Theory of operation
While sailing, the blades of the feathering propeller weather
vane to reduce drag. Under power forward the center of water pressure on the blades is aft of the point of rotation (the spindles)
causing the blades to rotate to the forward stop pin. An adjustable set screw in the blades controls the exact pitch. In reverse,
the drive torque causes the reverse cam to rotate the blades to the reverse position so the prop acts like a fixed prop in
Because the propeller is designed to optimize motoring performance as will as feather, there is considerable twist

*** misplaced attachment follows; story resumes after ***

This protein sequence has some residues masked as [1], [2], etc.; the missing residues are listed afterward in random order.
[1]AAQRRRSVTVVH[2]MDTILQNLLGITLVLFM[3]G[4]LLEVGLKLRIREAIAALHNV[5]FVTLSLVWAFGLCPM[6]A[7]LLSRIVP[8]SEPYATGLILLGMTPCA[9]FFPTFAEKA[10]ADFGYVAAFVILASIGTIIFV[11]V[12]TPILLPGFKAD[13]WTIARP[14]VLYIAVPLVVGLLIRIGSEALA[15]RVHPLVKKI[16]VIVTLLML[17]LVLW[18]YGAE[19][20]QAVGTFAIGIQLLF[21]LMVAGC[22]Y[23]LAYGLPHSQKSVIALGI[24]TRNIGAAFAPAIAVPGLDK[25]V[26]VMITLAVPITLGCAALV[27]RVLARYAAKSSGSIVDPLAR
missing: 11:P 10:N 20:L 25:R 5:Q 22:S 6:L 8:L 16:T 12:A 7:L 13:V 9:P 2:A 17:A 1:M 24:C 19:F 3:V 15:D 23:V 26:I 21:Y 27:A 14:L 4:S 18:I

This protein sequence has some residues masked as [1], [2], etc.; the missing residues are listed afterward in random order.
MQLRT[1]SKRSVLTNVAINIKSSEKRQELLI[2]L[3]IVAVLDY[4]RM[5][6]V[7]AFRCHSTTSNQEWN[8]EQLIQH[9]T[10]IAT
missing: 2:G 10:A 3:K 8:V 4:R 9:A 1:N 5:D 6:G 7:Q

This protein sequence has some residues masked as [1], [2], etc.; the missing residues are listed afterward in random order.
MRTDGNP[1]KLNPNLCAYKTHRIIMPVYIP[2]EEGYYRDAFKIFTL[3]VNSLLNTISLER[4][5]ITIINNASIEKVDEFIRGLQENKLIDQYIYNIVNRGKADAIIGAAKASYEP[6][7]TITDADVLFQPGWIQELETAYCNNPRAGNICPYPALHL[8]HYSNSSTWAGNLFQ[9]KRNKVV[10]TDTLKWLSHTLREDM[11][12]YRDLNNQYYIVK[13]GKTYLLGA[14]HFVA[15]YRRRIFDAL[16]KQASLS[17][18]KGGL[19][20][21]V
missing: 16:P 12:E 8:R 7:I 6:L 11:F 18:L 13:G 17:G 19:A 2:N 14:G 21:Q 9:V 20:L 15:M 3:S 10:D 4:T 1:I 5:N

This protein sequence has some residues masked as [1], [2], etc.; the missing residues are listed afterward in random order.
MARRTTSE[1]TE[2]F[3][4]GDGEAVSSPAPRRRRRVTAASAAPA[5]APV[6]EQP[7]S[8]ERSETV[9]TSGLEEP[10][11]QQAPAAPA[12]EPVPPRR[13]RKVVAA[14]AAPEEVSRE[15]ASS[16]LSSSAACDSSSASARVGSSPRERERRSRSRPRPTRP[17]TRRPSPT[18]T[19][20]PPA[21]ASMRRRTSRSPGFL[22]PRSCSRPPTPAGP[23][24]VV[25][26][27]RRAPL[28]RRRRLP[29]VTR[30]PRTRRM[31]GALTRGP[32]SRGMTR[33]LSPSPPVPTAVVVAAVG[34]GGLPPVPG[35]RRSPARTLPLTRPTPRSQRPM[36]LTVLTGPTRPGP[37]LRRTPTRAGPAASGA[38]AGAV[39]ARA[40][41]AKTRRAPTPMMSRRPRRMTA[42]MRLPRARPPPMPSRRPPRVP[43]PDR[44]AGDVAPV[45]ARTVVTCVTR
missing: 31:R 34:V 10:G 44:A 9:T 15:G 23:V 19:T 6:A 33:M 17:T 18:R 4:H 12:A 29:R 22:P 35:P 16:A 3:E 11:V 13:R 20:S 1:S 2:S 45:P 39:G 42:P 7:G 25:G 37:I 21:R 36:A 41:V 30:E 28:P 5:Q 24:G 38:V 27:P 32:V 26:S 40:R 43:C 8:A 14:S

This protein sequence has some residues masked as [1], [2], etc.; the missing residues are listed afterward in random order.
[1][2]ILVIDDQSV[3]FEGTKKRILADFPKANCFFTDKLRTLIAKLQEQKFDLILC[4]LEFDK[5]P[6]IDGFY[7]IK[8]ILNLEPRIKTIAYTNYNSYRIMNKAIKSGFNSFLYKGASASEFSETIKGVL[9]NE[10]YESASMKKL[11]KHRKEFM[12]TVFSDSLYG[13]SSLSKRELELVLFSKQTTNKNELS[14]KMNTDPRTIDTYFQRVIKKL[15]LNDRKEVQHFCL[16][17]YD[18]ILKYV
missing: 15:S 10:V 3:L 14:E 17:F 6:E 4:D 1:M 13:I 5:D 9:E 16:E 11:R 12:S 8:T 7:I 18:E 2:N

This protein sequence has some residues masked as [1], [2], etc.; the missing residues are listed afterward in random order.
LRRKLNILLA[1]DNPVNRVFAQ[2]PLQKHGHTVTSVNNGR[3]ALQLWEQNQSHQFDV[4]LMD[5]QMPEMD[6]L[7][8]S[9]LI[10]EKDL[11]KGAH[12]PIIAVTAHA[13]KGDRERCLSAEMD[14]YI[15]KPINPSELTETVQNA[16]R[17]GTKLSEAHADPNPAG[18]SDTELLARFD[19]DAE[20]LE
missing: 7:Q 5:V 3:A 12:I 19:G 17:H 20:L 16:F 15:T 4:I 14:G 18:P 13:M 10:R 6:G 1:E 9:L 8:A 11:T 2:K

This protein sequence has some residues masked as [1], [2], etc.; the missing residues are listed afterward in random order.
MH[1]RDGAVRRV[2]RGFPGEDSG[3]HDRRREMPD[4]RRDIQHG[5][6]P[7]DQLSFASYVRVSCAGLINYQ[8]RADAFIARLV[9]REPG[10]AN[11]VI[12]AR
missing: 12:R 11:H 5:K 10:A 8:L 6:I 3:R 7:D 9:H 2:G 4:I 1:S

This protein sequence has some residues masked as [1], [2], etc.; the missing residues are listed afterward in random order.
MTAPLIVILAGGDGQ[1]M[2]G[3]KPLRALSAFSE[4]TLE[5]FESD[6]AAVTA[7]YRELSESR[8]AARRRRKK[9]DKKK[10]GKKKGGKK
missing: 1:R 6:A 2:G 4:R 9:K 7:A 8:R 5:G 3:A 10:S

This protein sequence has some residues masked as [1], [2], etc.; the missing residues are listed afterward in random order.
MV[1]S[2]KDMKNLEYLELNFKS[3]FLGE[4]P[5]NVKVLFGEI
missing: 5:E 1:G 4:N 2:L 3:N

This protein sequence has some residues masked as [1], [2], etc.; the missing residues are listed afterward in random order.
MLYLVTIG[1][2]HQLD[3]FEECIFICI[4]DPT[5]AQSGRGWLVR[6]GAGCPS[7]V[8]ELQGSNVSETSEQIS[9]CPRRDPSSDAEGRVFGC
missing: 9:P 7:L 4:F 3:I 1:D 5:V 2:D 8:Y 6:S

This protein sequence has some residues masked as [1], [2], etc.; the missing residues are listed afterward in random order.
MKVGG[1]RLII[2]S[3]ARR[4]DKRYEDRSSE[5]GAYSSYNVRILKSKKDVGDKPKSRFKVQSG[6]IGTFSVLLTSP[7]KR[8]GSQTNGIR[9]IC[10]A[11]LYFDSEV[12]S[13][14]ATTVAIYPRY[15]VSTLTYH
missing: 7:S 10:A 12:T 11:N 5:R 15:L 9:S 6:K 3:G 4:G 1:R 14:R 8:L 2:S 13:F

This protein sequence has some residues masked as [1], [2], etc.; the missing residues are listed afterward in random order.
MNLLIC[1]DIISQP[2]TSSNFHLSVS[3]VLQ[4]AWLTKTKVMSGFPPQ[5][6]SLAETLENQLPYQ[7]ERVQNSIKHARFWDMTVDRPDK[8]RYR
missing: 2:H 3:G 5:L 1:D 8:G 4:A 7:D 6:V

and lift built into the blades. While sailing, this can cause the outer hub/blade assembly to rotate around the reversing
cam, forcing the blades into the reverse position. To prevent this, there is a drag screw which prevents this rotation. That
same twist and lift from the blades will cause the prop and shaft to rotate slowly while under sail, even when feathered,
if the engine is left in neutral. To prevent this (if desired) put the engine in gear or use a shaft lock.
To insure proper feathering, power in forward immediately prior to shutting the engine
down. If you shut down after being in reverse, the blades will stay in the reverse drive position and will not feather. Idling
in neutral will not change the blade position.